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Addressing primary care payment

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While many hospitals are overwhelmed caring for COVID-19 patients, many primary care practices are reducing services as well as staff during the pandemic. Some are even having to close due to the lack of funds to keep their practice going through the outbreak. Industry experts are urging healthcare payers, including government entities, to take significant steps toward addressing primary care payment now and for the longer term.

In an April 2020 letter to House and Senate leaders, AAFP Board Chair John Cullen, M.D., of Valdez, Alaska, wrote that “This public health crisis has identified significant cracks in our country’s primary care infrastructure. Population health will only be achieved when we identify and remove the barriers that exist.” The letter added that Congress now has “the opportunity to address systemic issues that have been plaguing primary care and the health care system more broadly.”

AAFP emphasizes that “as primary care goes, so goes the health of Americans, including millions with chronic health conditions.” When primary care practices face financial difficulties, it sends “a disruptive ripple across the entire US health care system, affecting countless patients.” In fact, AAFP says, “if Congress fails to address the sudden financial stress on primary care, the closure of more practices will disrupt the entire health care system.”

Elation Health is committed to help primary care practices throughout the COVID-19 pandemic. Please check out our COVID-19 Financial Guide, designed to help you succeed in dealing with the economic effects of COVID-19.

Joshua M. Liao, MD, MSc, medical director of payment strategy at UW Medicine in Seattle and an assistant professor in the Department of Medicine at the University of Washington School of Medicine, writes recently in MedPage Today that “Primary care is central to all phases of our pandemic response.” He notes that “in the longer term, the COVID-19 battlefront may shift almost entirely to primary care.”

Dr. Liao goes on to emphasize that:

COVID-19 provides an urgent rationale for leaders to prioritize policies that increase primary care reimbursement. These efforts were already underway many months ago, with public payers such as Medicare setting policy in motion to increase reimbursement for office visits. Such changes should go into effect as planned in January 2021, and ideally alongside newer accommodations such as reimbursement for telehealth visits.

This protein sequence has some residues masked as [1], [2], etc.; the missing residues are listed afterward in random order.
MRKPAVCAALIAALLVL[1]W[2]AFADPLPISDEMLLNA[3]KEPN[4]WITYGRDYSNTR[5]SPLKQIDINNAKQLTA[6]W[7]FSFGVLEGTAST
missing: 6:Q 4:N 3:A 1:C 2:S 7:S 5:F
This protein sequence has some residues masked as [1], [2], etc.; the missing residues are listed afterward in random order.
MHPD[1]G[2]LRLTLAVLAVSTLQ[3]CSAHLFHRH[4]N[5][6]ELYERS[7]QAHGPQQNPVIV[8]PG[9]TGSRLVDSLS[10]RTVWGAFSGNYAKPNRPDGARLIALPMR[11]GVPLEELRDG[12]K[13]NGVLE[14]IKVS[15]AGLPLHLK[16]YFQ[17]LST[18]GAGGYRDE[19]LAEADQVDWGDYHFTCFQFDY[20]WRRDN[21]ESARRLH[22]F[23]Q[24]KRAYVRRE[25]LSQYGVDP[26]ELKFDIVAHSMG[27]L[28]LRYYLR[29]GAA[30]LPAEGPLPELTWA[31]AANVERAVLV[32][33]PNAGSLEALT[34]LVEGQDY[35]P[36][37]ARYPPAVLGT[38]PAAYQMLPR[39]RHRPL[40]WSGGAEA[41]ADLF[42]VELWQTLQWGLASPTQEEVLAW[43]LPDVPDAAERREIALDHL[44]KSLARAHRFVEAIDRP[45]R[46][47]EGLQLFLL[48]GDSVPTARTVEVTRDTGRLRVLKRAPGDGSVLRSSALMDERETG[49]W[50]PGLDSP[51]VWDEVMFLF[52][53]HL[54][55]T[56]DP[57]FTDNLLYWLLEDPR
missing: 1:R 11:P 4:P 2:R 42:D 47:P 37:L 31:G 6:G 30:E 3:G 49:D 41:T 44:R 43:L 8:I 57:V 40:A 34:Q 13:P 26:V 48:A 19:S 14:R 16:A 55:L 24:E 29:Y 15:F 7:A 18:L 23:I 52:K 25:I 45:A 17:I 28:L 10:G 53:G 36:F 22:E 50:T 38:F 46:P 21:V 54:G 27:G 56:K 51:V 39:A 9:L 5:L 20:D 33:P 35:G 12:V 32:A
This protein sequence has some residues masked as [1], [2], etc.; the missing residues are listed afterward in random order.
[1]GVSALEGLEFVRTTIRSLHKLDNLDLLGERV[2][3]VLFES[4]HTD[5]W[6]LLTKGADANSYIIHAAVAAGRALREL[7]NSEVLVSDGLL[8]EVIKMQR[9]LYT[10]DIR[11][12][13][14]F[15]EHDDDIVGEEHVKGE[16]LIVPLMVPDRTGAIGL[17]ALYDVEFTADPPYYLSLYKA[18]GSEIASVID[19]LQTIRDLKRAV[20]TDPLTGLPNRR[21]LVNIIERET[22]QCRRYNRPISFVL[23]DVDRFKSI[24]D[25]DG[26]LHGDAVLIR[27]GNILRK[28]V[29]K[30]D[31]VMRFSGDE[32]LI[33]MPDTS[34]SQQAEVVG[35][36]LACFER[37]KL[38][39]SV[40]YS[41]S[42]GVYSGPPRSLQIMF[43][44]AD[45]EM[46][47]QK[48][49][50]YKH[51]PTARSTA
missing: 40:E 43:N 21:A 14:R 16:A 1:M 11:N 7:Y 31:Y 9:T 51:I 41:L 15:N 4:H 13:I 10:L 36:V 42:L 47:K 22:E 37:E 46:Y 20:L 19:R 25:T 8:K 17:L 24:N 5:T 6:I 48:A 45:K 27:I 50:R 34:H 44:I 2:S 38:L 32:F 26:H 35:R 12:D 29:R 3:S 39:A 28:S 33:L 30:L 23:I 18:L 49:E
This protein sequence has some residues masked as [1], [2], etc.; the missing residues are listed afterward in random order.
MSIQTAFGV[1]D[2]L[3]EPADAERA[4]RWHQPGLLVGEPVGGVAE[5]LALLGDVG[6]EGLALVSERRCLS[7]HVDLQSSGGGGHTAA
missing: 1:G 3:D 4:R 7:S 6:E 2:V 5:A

The challenge with this timeline, Dr. Liao clarifies, is that the primary care practices that are currently struggling will have to survive through the end of the fiscal year. He adds that, because of this, “policymakers should also provide primary care providers more immediate financial support.”

He writes also that “solving the primary healthcare crisis will require more than payment changes.” The definition of primary care that currently differs among various stakeholders should be consistent and the issue of coordination must be resolved, as “payment changes enacted by insurers will be useful only if practices implement processes that improve outcomes.”

An article published by the Center for Health Care Strategies, Inc., highlights the fact that federally qualified health centers (FQHCs), “the first line of defense in underserved communities, serving primarily Medicaid patients and the uninsured” are also facing dire financial situations. In fact, many FQHCs may also be forced to close because of the coronavirus outbreak, either temporarily or permanently.

The solution for primary care may lie in prospective payment models, such as capitation or global payments, which “pay providers, teams, or organizations a predictable, upfront per-member-per-month (PMPM) payment to take care of a patient. Providers receive these payments whether they perform services for the patient or not. They are intended to:

  • Incentivize the provider to keep the patient well
  • Only give the patient the services they need to be healthy
  • Give providers greater flexibility to deliver services in a variety of ways.”

The writers suggest that “such models could be deployed quickly – with health plans or government payers providing PMPMs based on last year’s utilization, offering a short-term solution for provider cash flow problems.”